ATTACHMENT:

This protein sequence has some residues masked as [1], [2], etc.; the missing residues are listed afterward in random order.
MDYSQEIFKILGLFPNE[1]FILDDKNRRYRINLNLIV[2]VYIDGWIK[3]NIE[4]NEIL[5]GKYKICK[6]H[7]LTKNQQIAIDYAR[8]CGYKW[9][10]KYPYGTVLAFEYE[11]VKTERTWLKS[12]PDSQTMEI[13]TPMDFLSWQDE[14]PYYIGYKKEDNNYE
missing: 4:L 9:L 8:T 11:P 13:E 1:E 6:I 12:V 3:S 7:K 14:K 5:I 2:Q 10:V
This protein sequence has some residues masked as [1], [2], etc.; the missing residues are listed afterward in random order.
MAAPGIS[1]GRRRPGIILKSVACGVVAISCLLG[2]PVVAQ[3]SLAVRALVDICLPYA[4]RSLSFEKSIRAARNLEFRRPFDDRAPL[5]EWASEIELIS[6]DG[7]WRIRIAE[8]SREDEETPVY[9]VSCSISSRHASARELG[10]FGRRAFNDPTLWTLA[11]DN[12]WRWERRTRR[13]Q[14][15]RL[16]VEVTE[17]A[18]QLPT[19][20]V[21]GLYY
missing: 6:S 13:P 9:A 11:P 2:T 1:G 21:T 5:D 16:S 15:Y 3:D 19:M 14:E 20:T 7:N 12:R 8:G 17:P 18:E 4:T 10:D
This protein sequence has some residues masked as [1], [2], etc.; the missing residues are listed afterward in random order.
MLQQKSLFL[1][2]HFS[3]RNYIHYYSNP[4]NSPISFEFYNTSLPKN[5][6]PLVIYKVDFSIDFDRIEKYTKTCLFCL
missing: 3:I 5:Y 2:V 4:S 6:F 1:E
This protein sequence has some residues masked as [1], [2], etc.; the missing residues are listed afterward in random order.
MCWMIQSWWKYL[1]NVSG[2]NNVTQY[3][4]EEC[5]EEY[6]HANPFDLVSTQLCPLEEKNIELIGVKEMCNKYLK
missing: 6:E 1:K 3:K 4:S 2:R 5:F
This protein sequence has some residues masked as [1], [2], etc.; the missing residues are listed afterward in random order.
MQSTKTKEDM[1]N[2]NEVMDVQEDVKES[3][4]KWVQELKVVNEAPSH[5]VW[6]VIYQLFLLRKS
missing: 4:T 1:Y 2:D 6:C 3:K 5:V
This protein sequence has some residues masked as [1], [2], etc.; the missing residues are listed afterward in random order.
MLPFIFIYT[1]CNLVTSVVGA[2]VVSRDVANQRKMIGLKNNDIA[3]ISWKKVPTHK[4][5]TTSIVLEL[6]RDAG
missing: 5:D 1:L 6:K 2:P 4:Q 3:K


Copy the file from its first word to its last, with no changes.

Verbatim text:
This protein sequence has some residues masked as [1], [2], etc.; the missing residues are listed afterward in random order.
MDYSQEIFKILGLFPNE[1]FILDDKNRRYRINLNLIV[2]VYIDGWIK[3]NIE[4]NEIL[5]GKYKICK[6]H[7]LTKNQQIAIDYAR[8]CGYKW[9][10]KYPYGTVLAFEYE[11]VKTERTWLKS[12]PDSQTMEI[13]TPMDFLSWQDE[14]PYYIGYKKEDNNYE
missing: 4:L 9:L 8:T 11:P 13:E 1:E 6:I 12:V 3:S 7:K 14:K 5:I 2:Q 10:V
This protein sequence has some residues masked as [1], [2], etc.; the missing residues are listed afterward in random order.
MAAPGIS[1]GRRRPGIILKSVACGVVAISCLLG[2]PVVAQ[3]SLAVRALVDICLPYA[4]RSLSFEKSIRAARNLEFRRPFDDRAPL[5]EWASEIELIS[6]DG[7]WRIRIAE[8]SREDEETPVY[9]VSCSISSRHASARELG[10]FGRRAFNDPTLWTLA[11]DN[12]WRWERRTRR[13]Q[14][15]RL[16]VEVTE[17]A[18]QLPT[19][20]V[21]GLYY
missing: 6:S 13:P 9:A 11:P 2:T 1:G 21:T 5:D 16:S 15:Y 3:D 19:M 14:E 20:T 7:N 12:R 8:G 17:P 18:E 4:T 10:D
This protein sequence has some residues masked as [1], [2], etc.; the missing residues are listed afterward in random order.
MLQQKSLFL[1][2]HFS[3]RNYIHYYSNP[4]NSPISFEFYNTSLPKN[5][6]PLVIYKVDFSIDFDRIEKYTKTCLFCL
missing: 3:I 5:Y 2:V 4:S 6:F 1:E
This protein sequence has some residues masked as [1], [2], etc.; the missing residues are listed afterward in random order.
MCWMIQSWWKYL[1]NVSG[2]NNVTQY[3][4]EEC[5]EEY[6]HANPFDLVSTQLCPLEEKNIELIGVKEMCNKYLK
missing: 6:E 1:K 3:K 4:S 2:R 5:F
This protein sequence has some residues masked as [1], [2], etc.; the missing residues are listed afterward in random order.
MQSTKTKEDM[1]N[2]NEVMDVQEDVKES[3][4]KWVQELKVVNEAPSH[5]VW[6]VIYQLFLLRKS
missing: 4:T 1:Y 2:D 6:C 3:K 5:V
This protein sequence has some residues masked as [1], [2], etc.; the missing residues are listed afterward in random order.
MLPFIFIYT[1]CNLVTSVVGA[2]VVSRDVANQRKMIGLKNNDIA[3]ISWKKVPTHK[4][5]TTSIVLEL[6]RDAG
missing: 5:D 1:L 6:K 2:P 4:Q 3:K